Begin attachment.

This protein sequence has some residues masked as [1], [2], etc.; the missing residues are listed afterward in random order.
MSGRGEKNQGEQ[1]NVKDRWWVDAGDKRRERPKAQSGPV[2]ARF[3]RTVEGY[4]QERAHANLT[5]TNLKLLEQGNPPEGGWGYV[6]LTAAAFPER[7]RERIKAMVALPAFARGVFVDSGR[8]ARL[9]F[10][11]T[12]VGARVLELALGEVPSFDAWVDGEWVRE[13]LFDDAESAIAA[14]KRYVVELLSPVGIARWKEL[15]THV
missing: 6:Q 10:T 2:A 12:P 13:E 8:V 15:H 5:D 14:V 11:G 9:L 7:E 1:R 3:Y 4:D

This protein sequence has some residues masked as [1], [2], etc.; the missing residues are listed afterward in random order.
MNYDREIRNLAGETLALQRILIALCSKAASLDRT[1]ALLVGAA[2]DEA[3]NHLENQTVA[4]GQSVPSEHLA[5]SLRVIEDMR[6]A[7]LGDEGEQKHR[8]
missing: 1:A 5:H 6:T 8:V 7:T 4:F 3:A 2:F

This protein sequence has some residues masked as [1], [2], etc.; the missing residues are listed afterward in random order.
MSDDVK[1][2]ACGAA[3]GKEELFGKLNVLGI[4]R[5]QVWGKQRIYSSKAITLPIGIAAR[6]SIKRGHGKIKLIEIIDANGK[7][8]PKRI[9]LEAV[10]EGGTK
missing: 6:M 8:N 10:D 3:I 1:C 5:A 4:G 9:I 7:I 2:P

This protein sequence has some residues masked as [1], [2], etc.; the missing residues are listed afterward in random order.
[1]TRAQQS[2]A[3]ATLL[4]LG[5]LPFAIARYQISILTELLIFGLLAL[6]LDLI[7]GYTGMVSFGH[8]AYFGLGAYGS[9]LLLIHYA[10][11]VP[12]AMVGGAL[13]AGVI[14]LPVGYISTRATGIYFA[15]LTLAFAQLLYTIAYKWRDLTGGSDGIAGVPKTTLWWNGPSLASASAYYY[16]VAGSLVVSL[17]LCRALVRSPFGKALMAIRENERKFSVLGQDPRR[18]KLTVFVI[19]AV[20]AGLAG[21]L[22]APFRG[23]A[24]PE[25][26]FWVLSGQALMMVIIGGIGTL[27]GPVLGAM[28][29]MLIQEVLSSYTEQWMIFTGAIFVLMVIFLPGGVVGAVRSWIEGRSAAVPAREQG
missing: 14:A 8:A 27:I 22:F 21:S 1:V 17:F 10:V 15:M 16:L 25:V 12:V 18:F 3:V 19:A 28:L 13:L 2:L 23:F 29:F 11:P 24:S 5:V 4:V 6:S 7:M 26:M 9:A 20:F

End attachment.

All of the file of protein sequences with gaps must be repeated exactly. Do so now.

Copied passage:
This protein sequence has some residues masked as [1], [2], etc.; the missing residues are listed afterward in random order.
MSGRGEKNQGEQ[1]NVKDRWWVDAGDKRRERPKAQSGPV[2]ARF[3]RTVEGY[4]QERAHANLT[5]TNLKLLEQGNPPEGGWGYV[6]LTAAAFPER[7]RERIKAMVALPAFARGVFVDSGR[8]ARL[9]F[10][11]T[12]VGARVLELALGEVPSFDAWVDGEWVRE[13]LFDDAESAIAA[14]KRYVVELLSPVGIARWKEL[15]THV
missing: 6:Q 10:T 2:A 12:P 13:E 8:V 15:H 5:D 14:V 11:G 9:L 7:E 1:R 3:Y 4:D

This protein sequence has some residues masked as [1], [2], etc.; the missing residues are listed afterward in random order.
MNYDREIRNLAGETLALQRILIALCSKAASLDRT[1]ALLVGAA[2]DEA[3]NHLENQTVA[4]GQSVPSEHLA[5]SLRVIEDMR[6]A[7]LGDEGEQKHR[8]
missing: 1:A 5:H 6:T 8:V 7:T 4:F 3:A 2:F

This protein sequence has some residues masked as [1], [2], etc.; the missing residues are listed afterward in random order.
MSDDVK[1][2]ACGAA[3]GKEELFGKLNVLGI[4]R[5]QVWGKQRIYSSKAITLPIGIAAR[6]SIKRGHGKIKLIEIIDANGK[7][8]PKRI[9]LEAV[10]EGGTK
missing: 6:M 8:N 10:D 3:I 1:C 5:A 4:G 9:I 7:I 2:P

This protein sequence has some residues masked as [1], [2], etc.; the missing residues are listed afterward in random order.
[1]TRAQQS[2]A[3]ATLL[4]LG[5]LPFAIARYQISILTELLIFGLLAL[6]LDLI[7]GYTGMVSFGH[8]AYFGLGAYGS[9]LLLIHYA[10][11]VP[12]AMVGGAL[13]AGVI[14]LPVGYISTRATGIYFA[15]LTLAFAQLLYTIAYKWRDLTGGSDGIAGVPKTTLWWNGPSLASASAYYY[16]VAGSLVVSL[17]LCRALVRSPFGKALMAIRENERKFSVLGQDPRR[18]KLTVFVI[19]AV[20]AGLAG[21]L[22]APFRG[23]A[24]PE[25][26]FWVLSGQALMMVIIGGIGTL[27]GPVLGAM[28][29]MLIQEVLSSYTEQWMIFTGAIFVLMVIFLPGGVVGAVRSWIEGRSAAVPAREQG
missing: 14:A 8:A 27:I 22:F 21:S 1:V 17:F 10:V 15:M 16:L 25:V 12:V 18:F 3:V 19:A 28:L 13:L 2:L 23:F 29:F 11:P 24:S 5:V 4:V 6:S 7:M 26:M 9:A 20:F